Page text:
All these chips are capable of keeping a phone chugging along as you open apps, stream media, and browse the web. A SD625 can even handle frequent multitasking, but gaming performance is not great. The GPUs in budget phones are very easy to bog down with a heavy 3D game. Casual games should run fine, but anything with lots of textures and particles will cause lag.

Gaming benchmark on Snapdragon 425 (left) and 625 (right). A flagship phone would score over 4,000.

If you're the sort who likes to try every new game that comes out, you might want to spend a bit more on a powerful phone. Some games have settings that can make them smoother on cheap phones, but that's fairly rare.


You would think that adding an NFC antenna would be a simple process, but time and time again we see budget phones shipping without this feature. The first NFC-enabled phones shipped way back in 2010, but it's still not a universal feature. Perhaps it's more about positioning phones to encourage users to buy more expensive models, but the result is the same. You've got to spend at least $400 on a phone to be assured of it having an NFC antenna.

That used to be a nice to have feature, but not something you'd use all that often. Now, NFC can help set up your phone and Android Pay is finally showing up in the real world. Using your phone to pay for things is actually a cool experience, but you can't do it on a lot of budget phones.


Android updates on non-Google devices aren't great, but they've actually improved considerably in recent years. You might wait a few extra months, but phones from Samsung, LG, and Motorola will get a few major system updates. However, that only goes for the flagship models. Cheap phones are much more likely to be left in the dust.

Currently, every phone requires a unique update build. OEMs will go to the trouble to support an expensive phone because they make more money on them. Less money is made on each unit of a budget phone, thus spending big on updates could mean losing money. So, you get fewer updates and they're usually more delayed.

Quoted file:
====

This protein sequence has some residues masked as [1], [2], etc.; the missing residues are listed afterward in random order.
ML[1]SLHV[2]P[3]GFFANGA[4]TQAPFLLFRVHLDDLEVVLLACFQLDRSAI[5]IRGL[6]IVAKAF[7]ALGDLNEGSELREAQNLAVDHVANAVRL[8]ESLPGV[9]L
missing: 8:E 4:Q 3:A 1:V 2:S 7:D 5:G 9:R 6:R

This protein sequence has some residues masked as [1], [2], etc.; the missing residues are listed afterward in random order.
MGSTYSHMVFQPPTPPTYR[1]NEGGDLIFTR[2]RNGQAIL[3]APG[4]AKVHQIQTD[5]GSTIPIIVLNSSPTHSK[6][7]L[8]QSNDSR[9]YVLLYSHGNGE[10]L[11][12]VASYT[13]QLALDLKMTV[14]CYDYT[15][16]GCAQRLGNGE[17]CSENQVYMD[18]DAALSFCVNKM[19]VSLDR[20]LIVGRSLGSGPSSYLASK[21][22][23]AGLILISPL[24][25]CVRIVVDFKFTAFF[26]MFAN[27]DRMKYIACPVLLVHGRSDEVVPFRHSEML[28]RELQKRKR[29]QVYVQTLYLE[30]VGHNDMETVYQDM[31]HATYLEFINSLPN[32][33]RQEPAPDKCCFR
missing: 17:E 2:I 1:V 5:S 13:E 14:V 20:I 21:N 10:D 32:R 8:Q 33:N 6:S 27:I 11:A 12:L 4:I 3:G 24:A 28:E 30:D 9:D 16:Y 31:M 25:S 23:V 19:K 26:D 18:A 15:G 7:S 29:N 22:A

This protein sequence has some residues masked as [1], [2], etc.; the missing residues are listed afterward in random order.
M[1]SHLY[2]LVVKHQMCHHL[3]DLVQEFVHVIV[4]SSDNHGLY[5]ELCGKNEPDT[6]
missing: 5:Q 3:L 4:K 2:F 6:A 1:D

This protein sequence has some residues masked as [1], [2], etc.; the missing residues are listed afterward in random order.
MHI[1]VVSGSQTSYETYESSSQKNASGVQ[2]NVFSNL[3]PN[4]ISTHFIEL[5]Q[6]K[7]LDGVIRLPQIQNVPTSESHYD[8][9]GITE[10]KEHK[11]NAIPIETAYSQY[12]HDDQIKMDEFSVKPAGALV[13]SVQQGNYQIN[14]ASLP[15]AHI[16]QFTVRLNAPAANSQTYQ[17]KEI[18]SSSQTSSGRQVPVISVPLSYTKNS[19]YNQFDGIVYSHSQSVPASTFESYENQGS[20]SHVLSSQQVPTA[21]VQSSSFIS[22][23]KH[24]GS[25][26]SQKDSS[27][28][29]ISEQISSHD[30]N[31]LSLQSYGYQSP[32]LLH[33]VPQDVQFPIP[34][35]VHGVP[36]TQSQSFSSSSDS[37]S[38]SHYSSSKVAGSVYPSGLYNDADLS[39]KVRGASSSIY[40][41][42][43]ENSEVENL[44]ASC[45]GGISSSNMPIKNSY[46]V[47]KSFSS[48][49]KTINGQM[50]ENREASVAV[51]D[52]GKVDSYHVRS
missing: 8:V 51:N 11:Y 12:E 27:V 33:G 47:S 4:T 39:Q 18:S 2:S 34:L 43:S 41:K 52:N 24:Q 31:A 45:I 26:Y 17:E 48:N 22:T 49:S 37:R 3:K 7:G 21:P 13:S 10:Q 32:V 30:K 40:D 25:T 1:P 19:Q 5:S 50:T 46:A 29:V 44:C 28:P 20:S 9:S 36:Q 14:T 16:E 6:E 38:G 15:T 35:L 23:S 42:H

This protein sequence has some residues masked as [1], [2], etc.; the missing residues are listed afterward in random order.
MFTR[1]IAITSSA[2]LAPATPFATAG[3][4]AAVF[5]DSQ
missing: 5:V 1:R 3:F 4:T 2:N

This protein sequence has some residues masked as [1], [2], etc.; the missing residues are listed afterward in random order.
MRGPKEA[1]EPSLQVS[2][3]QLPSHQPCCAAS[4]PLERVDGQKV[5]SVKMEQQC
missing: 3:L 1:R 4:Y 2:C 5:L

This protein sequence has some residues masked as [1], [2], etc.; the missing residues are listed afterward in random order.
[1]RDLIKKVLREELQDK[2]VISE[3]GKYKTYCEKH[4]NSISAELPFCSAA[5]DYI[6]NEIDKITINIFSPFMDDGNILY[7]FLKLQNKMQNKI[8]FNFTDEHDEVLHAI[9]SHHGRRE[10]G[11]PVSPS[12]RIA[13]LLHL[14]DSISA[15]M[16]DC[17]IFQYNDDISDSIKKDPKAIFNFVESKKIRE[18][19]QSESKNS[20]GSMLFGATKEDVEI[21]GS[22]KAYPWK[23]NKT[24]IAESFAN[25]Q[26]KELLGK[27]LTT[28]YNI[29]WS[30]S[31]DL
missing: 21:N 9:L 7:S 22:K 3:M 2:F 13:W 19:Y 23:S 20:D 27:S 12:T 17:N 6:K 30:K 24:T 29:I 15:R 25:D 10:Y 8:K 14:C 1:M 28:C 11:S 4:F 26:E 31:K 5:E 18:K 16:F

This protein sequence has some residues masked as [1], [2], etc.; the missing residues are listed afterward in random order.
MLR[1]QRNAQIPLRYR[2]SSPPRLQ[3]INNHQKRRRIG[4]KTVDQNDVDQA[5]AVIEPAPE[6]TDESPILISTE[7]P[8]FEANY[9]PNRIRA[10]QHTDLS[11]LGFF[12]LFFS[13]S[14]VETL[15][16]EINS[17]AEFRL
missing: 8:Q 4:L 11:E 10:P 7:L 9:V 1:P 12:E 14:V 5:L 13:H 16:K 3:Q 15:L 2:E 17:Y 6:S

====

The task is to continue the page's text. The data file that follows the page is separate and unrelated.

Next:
At most, you can count on one major system update for a budget phone. There might also be a few security patches peppered throughout its lifecycle. The end result is it'll start to feel outdated when it's around a year old. After two years, you're going to be running an ancient security patch that could leave you vulnerable to malware.

There is some hope this will change when Project Treble rolls out in Android O. This is a new modular approach to OTAs that uses a hardware abstraction layer that plugs into the OS framework. The result is faster, easier updates. However, Treble will only be included on devices that ship with Android O or later.

Wrapping up

A cheap phone will probably serve casual users well enough. As long as you pick one that is well-optimized and supported, the experience is good. However, you lose out when it comes to camera and gaming performance. Don't expect a nice OLED display or contactless payments, either. The limited update support is probably the biggest problem with cheap phones.

There are certainly some sacrifices required when you buy a phone for $200 instead of $600. Whether or not they're reasonable trade-offs is up to you.